In a previous blog, I reflected on all the reasons some companies don’t have a marketing plan in place. In this blog, I’ll address some ideas to stimulate the plan development process. You can find outlines and question-based marketing plan designs elsewhere; my goal here is to present tools to help break the creative block that prevents adequate discussion on the marketing strategy.
Here then are four easy ways to begin that marketing planning process:
Start with the goal. How much of an increase in sales is expected this year? How many new leads will be required to make these sales? Work backwards from the goal and determine how many and what kinds of marketing programs you’ll need to make goal. You can get down to how many leads are needed each month. This ends up being a numbers-based approach to start, but once you divide into quarters and individual campaigns, you can start to get creative.
Perform a competitive analysis, including your firm. Create the analysis and review the results in a group. Discuss what each competitor must do to grow. Keep it all third person and keep track of each firms’ interfered strategy. Then spend the most time on your company, creating strategies to counter each competitor. Once you roll it all together, a tactical plan falls out quite naturally. How will we execute to counter our competitors strengths? In a saturated market you’ll want to spend some time determining where your new customers are going to come from and why they will make the switch. This will give you clear direction on target and message.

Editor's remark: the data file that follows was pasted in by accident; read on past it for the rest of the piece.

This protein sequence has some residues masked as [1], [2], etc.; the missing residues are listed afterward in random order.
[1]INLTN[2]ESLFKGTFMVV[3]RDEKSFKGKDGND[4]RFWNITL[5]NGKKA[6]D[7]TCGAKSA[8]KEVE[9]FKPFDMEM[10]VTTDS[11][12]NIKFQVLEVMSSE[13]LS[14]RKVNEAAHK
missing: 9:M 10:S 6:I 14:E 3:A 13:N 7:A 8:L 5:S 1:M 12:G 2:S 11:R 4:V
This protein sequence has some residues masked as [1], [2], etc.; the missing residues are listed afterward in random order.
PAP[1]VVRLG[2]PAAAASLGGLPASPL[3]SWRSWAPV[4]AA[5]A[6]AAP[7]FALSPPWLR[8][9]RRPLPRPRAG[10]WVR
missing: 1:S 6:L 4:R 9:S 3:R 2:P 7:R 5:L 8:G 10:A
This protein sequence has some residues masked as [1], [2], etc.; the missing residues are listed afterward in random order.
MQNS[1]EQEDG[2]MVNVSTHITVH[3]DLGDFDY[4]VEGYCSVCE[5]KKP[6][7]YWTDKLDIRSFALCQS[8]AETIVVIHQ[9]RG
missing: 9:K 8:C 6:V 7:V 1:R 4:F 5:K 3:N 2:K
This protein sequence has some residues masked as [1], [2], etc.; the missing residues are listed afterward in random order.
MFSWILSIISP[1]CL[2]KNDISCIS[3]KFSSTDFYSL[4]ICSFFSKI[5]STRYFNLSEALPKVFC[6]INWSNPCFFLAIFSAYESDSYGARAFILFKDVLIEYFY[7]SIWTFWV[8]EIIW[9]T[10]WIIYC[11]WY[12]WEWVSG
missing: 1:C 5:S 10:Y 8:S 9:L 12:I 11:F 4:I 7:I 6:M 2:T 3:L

Do a “SWOT” analysis of your company. Once you have the SWOT laid out for your company, you create a plan by addressing every item in the SWOT and how it relates to your marketing. Are we capitalizing on each strength in our “go to market” strategy? If not how can we? Same thing with the weaknesses; have we chosen target markets to minimize our competitive weakness? This approach covers a lot of ground quickly and can yield a strong plan.
Bring in an outside resource to drive the process. Sometimes having an outside party lead the process and ask the questions can be stimulating. Moreover, an experienced consultant can streamline the process and help create a complete plan in days instead of weeks or months. This is an area where outside resources make sense and can make a real difference in the quality of the plan. Since you’ll be executing the plan for a year, making it right is important.
As with many business issues, there are several ways to solve the problem of starting the marketing plan. But it can and needs to be done. Each of these techniques works and can be worth a try in your organization.
How do you create your marketing plan? Do you have trouble getting started?
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